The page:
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Politics & Policy

Rapper says he’s sorry for music video slamming San Francisco mayor

A composite image of Mayor London Breed, right, and San Francisco restaurant owner and rapper Chino Yang, right.
In the video for his song "San Francisco Our Home," Chino Yang, right, raps outside his restaurant Kung Food in San Francisco and criticizes local government officials, including Mayor London Breed. | Source: Jeremy Chen/The Standard & Courtesy Chino Yang

A rapper and restaurateur has released an apology on social media barely a week after releasing a diss track that sparked controversy for its criticism of San Francisco’s mayor.

Chino Yang, 35, a Chinese American rapper who grew up in San Francisco and is the owner of Kung Food near the city’s Alamo Square, slammed Mayor London Breed in his song “San Francisco Our Home.” He blamed Breed and the rest of the city’s leadership for a spate of anti-Asian crimes and a crisis of public safety after his businesses were burglarized multiple times.

The video for "San Francisco Our Home" includes pointed lyrics aimed at the city's political establishment.

“Now throw your two middle fingers up to the mayor,” the track goes. “London Breed, you ain’t nothing but a clown. / When we really needed you, you ain’t never been around.” 

Elsewhere in the lyrics, Yang also touches on “crooked politicians” and “phony-ass liberals.” He is known for his appearance on the popular talent show The Rap of China (中国新说唱) and has about 320,000 followers on Weibo, the Chinese social media app.

After a number of defiant messages in recent days, Yang struck a markedly different tone in an Instagram video posted Tuesday.

“I would like to openly and publicly make an apology regarding all of my actions and what I say in the video,” Yang said in the video. “I'm sorry for my ignorance. I'm sorry for my foolishness and impulsiveness.”

The apology came as Breed’s supporters, including former Mayor Willie Brown and Rev. Amos Brown, president of the NAACP’s San Francisco chapter, are organizing a rally on Thursday to urge him to take down the video.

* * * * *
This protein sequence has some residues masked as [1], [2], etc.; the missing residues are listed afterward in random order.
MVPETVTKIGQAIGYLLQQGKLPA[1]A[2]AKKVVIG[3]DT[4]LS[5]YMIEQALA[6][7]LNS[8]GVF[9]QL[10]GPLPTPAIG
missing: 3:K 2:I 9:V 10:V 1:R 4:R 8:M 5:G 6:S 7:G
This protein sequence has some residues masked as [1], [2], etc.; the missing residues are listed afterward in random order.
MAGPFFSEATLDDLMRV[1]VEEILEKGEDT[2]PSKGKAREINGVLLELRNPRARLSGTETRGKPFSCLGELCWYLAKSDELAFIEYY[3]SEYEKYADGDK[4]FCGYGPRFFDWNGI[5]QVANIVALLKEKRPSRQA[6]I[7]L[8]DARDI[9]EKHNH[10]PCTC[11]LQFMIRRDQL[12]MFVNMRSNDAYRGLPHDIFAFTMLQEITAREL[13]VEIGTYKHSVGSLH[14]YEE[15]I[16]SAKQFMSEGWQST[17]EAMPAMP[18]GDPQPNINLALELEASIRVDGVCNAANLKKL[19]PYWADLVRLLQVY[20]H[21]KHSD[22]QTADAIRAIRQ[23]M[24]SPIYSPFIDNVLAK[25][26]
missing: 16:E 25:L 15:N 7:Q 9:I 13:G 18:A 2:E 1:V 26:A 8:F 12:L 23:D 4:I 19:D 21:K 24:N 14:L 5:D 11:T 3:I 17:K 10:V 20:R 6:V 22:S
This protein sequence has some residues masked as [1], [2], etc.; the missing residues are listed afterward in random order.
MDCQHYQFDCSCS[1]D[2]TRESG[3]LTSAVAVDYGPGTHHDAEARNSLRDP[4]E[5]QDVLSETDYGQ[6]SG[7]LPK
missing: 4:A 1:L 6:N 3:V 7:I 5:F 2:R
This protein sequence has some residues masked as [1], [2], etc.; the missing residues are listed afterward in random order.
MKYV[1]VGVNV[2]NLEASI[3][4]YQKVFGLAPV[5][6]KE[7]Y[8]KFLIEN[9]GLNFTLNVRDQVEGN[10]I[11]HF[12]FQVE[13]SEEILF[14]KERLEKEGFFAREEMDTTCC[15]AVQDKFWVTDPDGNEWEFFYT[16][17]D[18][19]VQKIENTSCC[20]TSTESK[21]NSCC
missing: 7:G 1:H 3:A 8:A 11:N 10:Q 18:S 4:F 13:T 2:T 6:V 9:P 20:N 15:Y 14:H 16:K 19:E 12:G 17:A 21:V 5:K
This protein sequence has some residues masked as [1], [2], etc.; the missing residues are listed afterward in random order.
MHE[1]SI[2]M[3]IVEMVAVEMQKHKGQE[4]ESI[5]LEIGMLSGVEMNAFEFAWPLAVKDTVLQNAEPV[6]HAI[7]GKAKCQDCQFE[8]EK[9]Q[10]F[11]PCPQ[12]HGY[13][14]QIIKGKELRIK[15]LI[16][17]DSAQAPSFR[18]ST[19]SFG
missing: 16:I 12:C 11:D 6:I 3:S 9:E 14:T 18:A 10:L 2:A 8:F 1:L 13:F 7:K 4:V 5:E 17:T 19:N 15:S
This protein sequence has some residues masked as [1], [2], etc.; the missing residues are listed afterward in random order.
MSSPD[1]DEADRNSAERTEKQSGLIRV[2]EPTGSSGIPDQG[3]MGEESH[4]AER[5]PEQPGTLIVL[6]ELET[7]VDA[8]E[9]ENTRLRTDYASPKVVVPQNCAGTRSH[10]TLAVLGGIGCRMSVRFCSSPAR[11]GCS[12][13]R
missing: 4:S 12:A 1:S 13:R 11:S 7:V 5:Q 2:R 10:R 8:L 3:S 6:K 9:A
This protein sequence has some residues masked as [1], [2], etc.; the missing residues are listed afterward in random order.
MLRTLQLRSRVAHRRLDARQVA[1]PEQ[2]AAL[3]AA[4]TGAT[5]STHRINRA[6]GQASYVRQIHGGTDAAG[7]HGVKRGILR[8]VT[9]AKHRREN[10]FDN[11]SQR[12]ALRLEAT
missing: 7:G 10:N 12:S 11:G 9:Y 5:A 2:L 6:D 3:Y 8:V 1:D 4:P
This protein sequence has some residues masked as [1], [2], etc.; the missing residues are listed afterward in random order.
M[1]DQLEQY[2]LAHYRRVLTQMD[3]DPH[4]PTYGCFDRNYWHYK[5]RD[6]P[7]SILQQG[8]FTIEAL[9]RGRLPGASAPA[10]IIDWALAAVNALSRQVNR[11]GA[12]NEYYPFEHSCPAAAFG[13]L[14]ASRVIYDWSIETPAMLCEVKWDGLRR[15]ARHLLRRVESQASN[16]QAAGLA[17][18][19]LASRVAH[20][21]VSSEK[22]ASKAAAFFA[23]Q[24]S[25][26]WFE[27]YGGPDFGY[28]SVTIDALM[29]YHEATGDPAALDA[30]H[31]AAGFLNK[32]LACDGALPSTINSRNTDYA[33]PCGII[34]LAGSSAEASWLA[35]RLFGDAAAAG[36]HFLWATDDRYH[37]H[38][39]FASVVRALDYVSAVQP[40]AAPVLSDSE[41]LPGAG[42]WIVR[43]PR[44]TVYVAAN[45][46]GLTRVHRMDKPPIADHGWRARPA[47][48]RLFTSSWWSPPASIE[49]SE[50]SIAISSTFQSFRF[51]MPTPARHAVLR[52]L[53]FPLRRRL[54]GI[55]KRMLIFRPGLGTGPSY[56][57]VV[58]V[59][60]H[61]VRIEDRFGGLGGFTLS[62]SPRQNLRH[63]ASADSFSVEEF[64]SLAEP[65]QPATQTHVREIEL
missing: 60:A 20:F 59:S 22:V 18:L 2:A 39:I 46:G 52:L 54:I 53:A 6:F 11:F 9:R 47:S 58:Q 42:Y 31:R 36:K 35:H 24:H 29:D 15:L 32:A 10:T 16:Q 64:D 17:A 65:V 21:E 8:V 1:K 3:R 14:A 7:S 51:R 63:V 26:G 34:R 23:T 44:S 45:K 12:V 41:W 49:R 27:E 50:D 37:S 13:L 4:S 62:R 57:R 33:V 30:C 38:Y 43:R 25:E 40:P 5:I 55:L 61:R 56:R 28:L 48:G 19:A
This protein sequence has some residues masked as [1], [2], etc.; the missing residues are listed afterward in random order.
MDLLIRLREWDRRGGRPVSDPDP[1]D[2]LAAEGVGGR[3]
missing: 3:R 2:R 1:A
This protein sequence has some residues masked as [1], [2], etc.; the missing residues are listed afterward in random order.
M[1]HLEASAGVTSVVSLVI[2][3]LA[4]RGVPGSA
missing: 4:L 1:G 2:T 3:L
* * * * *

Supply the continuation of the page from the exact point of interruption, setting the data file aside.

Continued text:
At the same time, Yang appeared to double down on the song’s message, emphasizing that he’s still standing firm in his beliefs and opinions and citing freedom of expression as a constitutional right.

“Do you think the politicians, the elected officials, should be held accountable for the decay and failing of the city?” Yang asked in Tuesday’s video.

Notably, Yang also said that he had received threats from a powerful—unnamed—figure in local and national politics who is close to Breed.

In a phone interview, Yang declined to discuss details about who had contacted him, saying that he’s recovering from a recent heart attack and is incapable physically and mentally of handling the political fallout. He’s making an apology for the sake of his family and businesses, he said.

Amos Brown told The Standard that his Third Baptist Church of San Francisco is three blocks away from Yang’s business and has been broken into multiple times, too. Yang should have asked to do things together instead of slamming the mayor, the reverend said, adding that he approached Yang and “reasoned with him.” 

“I did not blame the mayor for this problem,” Brown said. “This is an American problem, and no individual mayor can be blamed.”

A man with a mace mask holds a bullhorn during a “Stop Asian Hate” demonstration.
Rapper Chino Yang participates in a Stop Asian Hate demonstration in a screen grab from the video for his song “San Francisco Our Home.” | Source: Courtesy Chino Yang

Brown also noted to Yang that he used an art form that was birthed in the Black community. 

“Rapping came out of South Bronx back in the ’80s when young Blacks were in pain and had to verbalize, express the experience of that pain,” Brown said.

Brown said that Yang sent him a video of his apology, which he believes is “a profuse and genuine apology.” It is unclear if this is the same video Yang posted to Instagram.

The Mayor’s Office also released a response to the video stating that Breed has been focusing on improving public safety for members of the Asian and Pacific Islander (API) communities, including funding popular escort programs for elders and expanding the community ambassador and patrol programs.

“We've seen an 80% decrease in API hate crimes after a spike in 2021,” the statement said. “We are working to continue to support our API communities and working to strengthen ties between communities as well.”

Yang said he will not attend Thursday’s rally but will withdraw the music video on his own social media.

Han Li can be reached at han@sfstandard.com